I’m one of those rare people blessed by the sleeping gods with the ability to fall asleep as soon as my head hits the pillow.
I used to think that this is the norm, but growing up, I discovered I’m just a lucky case in a sea of tired people that suffer from sleep deprivation. If you’re having problems sleeping, or if you’re wondering how to fix your sleeping schedule, you’ve come to the right place!
An estimated 164 million Americans, roughly 68% of the U.S. population, have trouble falling asleep or staying asleep most nights.
If you struggle with slumber, you should pay attention to Sleep Awareness Week, an annual event taking place March 14-20. This event is created by the National Sleep Foundation and seeks to promote better sleep as a way to increase overall health and well-being.
We’ve discussed before the importance of a good night’s sleep and how it can affect your mood and general health. Now it’s time to see the bad habits that might affect your sleep quality and what you can do to achieve that restful beauty sleep.
Midnight snacks are a big no-no
Eating too close to bedtime may affect your ability to fall asleep and the quality of your slumber. After a meal, your body starts the digestive process, and lying down can cause stomach acid to enter your esophagus, causing heartburn and indigestion. Also, during the night, your metabolism slows down, making digestion more difficult. No wonder you can’t fall asleep!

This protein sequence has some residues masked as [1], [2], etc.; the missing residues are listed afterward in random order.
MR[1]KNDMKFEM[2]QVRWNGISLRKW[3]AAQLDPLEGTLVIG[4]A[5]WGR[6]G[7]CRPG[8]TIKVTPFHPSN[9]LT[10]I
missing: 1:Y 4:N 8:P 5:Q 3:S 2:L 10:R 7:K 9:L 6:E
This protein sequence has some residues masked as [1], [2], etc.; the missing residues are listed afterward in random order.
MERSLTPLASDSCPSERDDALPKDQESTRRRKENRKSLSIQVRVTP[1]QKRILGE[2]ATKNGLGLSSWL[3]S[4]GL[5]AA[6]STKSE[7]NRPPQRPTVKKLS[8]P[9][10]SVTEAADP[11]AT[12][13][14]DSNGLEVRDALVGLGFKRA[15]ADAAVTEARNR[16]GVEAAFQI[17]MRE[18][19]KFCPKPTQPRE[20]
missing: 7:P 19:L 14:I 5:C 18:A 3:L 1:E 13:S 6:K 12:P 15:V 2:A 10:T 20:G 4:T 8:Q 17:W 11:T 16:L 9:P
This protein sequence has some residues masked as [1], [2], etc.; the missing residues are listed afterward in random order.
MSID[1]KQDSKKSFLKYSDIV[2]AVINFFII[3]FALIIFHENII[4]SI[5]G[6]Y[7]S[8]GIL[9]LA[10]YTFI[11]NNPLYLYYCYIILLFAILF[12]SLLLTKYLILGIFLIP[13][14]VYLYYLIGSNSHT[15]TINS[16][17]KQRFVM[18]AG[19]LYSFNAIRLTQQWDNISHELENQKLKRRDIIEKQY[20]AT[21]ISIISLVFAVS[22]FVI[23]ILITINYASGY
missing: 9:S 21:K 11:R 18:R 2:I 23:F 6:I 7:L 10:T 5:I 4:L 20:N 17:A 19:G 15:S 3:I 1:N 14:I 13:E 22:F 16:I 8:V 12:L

If hunger strikes and you must eat something, try to choose light foods that promote sleep, like bananas, almonds, chamomile tea, or some cereal with milk.
The night owl vs. the early riser
Each person has their own sleeping pattern. Some prefer to go to bed early and wake up bright and early, while others prefer to stay up late and sleep in the next day.
However, our bodies have a natural circadian rhythm that is linked to the rising and setting of the sun, not to our preferred sleep habits.
Melatonin, the sleep hormone, influences our body to stay awake and alert or become sleepy. During the day, melatonin production slows down, allowing you to focus on the tasks at hand. At night your body produces more melatonin, which makes you feel sleepy and tired.
Sleeping at odd hours is a bad idea as it goes against your natural circadian rhythm, leading to restless sleep or even insomnia.
Too much screen time